The Use of Colour as a Function of the Cinematographer, The Sleeping-Mat Ballad

Research output: Contribution to specialist publicationArticle


The evolution of the technical reproduction of colour in film has been categorised and studied in great detail. The aesthetic use of expressive colour has not had as much attention historical. Vacche and Price’s Color, The Film Reader seemed to spark a critical interest in this area, which peaked with a volume of new writing, Colour and the Moving Image (Brown, Street and Watkins, 2013).

On the film The Sleeping-Mat Ballad, a project commissioned by the Welsh National Opera (WNO) and The Space, I acted as cinematographer, and used colour to express meaning within the images. However traditional film criticism would not attribute this authorial act to a cinematographer. The prevailing assumption of most film criticism is that the director has sole authorial responsibility.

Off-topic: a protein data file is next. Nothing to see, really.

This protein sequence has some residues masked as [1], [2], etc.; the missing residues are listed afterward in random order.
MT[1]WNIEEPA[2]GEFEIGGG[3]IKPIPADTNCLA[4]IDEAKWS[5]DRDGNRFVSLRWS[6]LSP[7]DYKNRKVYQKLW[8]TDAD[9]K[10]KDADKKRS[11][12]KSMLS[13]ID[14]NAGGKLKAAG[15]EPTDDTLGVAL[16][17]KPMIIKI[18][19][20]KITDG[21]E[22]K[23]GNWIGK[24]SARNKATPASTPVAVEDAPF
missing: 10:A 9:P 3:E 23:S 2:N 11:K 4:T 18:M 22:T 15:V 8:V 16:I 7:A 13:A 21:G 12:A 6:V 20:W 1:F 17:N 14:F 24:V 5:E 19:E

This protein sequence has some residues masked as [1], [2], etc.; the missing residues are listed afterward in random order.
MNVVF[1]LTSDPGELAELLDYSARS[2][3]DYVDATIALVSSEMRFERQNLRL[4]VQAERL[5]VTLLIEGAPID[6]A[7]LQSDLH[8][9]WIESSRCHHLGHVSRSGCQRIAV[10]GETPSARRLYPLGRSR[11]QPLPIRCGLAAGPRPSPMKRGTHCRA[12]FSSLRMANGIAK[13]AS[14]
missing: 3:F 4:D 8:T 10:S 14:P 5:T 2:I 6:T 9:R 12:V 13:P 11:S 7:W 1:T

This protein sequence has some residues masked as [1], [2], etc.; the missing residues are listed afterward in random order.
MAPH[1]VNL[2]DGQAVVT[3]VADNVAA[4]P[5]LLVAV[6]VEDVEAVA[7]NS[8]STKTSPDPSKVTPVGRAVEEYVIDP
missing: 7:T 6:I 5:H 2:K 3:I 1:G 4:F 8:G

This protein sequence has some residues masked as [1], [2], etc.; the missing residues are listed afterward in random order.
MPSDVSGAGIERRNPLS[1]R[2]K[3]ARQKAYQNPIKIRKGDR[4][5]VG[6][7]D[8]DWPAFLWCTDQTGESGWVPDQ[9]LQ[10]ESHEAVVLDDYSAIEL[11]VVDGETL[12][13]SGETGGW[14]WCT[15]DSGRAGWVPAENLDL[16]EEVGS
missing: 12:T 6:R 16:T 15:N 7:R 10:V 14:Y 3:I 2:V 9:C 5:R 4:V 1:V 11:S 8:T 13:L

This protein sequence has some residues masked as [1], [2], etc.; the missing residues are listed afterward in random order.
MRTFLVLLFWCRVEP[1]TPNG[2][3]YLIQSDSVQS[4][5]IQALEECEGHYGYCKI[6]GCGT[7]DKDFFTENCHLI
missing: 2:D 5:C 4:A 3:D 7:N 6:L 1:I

Film authorship has been attributed to directors since the 1940s. The auteur theory typifies a practice of crediting directors with all meaningful, creative responsibility for the films that they direct. The literary notion of single authorship dominates analysis of an art form that is collaborative in its process of making.

These two persistent, yet anachronistic assumptions undermine any nuanced understanding of authorship in film. My research questions the notion of single authorship, and explores a model of collaborative authorship in film, which is inclusive of producers, scriptwriters, actors, designers, cinematographers, editors and composers.
Original languageEnglish
Specialist publicationScreenworks
Publication statusPublished - 14 Apr 2016


  • Cinematography
  • Film Authorship
  • Colour
  • The Sleeping Mat Ballad


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